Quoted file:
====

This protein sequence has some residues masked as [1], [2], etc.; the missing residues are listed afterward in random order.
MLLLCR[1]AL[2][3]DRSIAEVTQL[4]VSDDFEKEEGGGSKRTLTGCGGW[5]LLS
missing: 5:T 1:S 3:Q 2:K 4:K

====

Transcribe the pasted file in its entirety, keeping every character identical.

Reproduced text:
This protein sequence has some residues masked as [1], [2], etc.; the missing residues are listed afterward in random order.
MLLLCR[1]AL[2][3]DRSIAEVTQL[4]VSDDFEKEEGGGSKRTLTGCGGW[5]LLS
missing: 5:T 1:S 3:Q 2:K 4:K